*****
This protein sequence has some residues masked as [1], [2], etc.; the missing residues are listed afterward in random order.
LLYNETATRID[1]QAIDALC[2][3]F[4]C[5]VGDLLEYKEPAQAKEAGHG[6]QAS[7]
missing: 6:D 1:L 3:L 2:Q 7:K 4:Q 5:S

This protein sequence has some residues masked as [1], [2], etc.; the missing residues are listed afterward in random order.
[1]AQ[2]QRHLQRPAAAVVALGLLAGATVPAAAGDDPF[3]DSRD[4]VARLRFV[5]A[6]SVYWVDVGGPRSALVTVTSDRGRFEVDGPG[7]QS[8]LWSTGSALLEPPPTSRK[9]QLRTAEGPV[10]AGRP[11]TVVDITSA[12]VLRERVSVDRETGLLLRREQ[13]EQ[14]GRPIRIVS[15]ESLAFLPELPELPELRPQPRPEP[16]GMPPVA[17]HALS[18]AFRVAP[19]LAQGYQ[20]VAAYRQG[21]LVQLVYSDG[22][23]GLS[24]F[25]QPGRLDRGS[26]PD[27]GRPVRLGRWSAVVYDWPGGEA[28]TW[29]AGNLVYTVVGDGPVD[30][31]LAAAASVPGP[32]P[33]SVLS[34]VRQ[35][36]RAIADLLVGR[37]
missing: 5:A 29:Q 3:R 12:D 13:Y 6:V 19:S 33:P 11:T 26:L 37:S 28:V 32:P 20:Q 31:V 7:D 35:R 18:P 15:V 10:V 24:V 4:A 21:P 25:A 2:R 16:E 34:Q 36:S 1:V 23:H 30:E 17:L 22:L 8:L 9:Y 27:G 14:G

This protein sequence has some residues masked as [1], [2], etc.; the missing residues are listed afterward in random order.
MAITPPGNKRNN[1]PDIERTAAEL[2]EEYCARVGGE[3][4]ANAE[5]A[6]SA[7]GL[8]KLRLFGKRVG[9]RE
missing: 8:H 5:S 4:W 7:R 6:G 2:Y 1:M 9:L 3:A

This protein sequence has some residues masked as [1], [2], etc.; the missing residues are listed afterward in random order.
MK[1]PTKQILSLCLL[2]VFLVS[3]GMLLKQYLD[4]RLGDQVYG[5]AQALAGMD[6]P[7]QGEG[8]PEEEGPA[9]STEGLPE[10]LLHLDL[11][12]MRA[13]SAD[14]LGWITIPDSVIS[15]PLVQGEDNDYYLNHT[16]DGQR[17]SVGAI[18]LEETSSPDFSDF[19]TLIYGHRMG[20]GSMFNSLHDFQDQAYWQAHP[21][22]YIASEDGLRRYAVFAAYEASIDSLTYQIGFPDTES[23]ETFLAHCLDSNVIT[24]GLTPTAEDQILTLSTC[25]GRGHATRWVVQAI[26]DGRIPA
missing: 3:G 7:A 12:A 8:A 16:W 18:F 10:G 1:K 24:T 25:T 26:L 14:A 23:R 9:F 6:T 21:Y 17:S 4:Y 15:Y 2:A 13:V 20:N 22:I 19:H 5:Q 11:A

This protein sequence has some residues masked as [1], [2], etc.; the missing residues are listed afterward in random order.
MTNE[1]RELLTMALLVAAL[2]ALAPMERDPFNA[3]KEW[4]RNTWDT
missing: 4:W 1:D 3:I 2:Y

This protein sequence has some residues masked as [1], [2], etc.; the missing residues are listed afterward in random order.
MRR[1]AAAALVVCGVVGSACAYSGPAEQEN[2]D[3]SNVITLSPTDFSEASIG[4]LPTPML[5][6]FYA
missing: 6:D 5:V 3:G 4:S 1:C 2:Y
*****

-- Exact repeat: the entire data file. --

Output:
This protein sequence has some residues masked as [1], [2], etc.; the missing residues are listed afterward in random order.
LLYNETATRID[1]QAIDALC[2][3]F[4]C[5]VGDLLEYKEPAQAKEAGHG[6]QAS[7]
missing: 6:D 1:L 3:L 2:Q 7:K 4:Q 5:S

This protein sequence has some residues masked as [1], [2], etc.; the missing residues are listed afterward in random order.
[1]AQ[2]QRHLQRPAAAVVALGLLAGATVPAAAGDDPF[3]DSRD[4]VARLRFV[5]A[6]SVYWVDVGGPRSALVTVTSDRGRFEVDGPG[7]QS[8]LWSTGSALLEPPPTSRK[9]QLRTAEGPV[10]AGRP[11]TVVDITSA[12]VLRERVSVDRETGLLLRREQ[13]EQ[14]GRPIRIVS[15]ESLAFLPELPELPELRPQPRPEP[16]GMPPVA[17]HALS[18]AFRVAP[19]LAQGYQ[20]VAAYRQG[21]LVQLVYSDG[22][23]GLS[24]F[25]QPGRLDRGS[26]PD[27]GRPVRLGRWSAVVYDWPGGEA[28]TW[29]AGNLVYTVVGDGPVD[30][31]LAAAASVPGP[32]P[33]SVLS[34]VRQ[35][36]RAIADLLVGR[37]
missing: 5:A 29:Q 3:R 12:D 13:Y 6:V 19:S 33:P 11:T 26:L 37:S 28:V 32:P 20:Q 31:V 7:D 35:R 18:P 15:V 10:V 24:V 4:A 21:P 25:A 2:R 16:E 34:Q 36:S 1:V 23:H 30:E 17:L 22:L 8:L 9:Y 27:G 14:G

This protein sequence has some residues masked as [1], [2], etc.; the missing residues are listed afterward in random order.
MAITPPGNKRNN[1]PDIERTAAEL[2]EEYCARVGGE[3][4]ANAE[5]A[6]SA[7]GL[8]KLRLFGKRVG[9]RE
missing: 8:H 5:S 4:W 7:R 6:G 2:Y 1:M 9:L 3:A

This protein sequence has some residues masked as [1], [2], etc.; the missing residues are listed afterward in random order.
MK[1]PTKQILSLCLL[2]VFLVS[3]GMLLKQYLD[4]RLGDQVYG[5]AQALAGMD[6]P[7]QGEG[8]PEEEGPA[9]STEGLPE[10]LLHLDL[11][12]MRA[13]SAD[14]LGWITIPDSVIS[15]PLVQGEDNDYYLNHT[16]DGQR[17]SVGAI[18]LEETSSPDFSDF[19]TLIYGHRMG[20]GSMFNSLHDFQDQAYWQAHP[21][22]YIASEDGLRRYAVFAAYEASIDSLTYQIGFPDTES[23]ETFLAHCLDSNVIT[24]GLTPTAEDQILTLSTC[25]GRGHATRWVVQAI[26]DGRIPA
missing: 3:G 7:A 12:A 8:A 16:W 18:F 10:G 1:K 24:T 25:T 26:L 14:A 23:R 9:F 6:T 21:Y 17:S 4:Y 15:Y 2:A 13:V 20:N 22:I 19:H 5:Q 11:A

This protein sequence has some residues masked as [1], [2], etc.; the missing residues are listed afterward in random order.
MTNE[1]RELLTMALLVAAL[2]ALAPMERDPFNA[3]KEW[4]RNTWDT
missing: 4:W 1:D 3:I 2:Y

This protein sequence has some residues masked as [1], [2], etc.; the missing residues are listed afterward in random order.
MRR[1]AAAALVVCGVVGSACAYSGPAEQEN[2]D[3]SNVITLSPTDFSEASIG[4]LPTPML[5][6]FYA
missing: 6:D 5:V 3:G 4:S 1:C 2:Y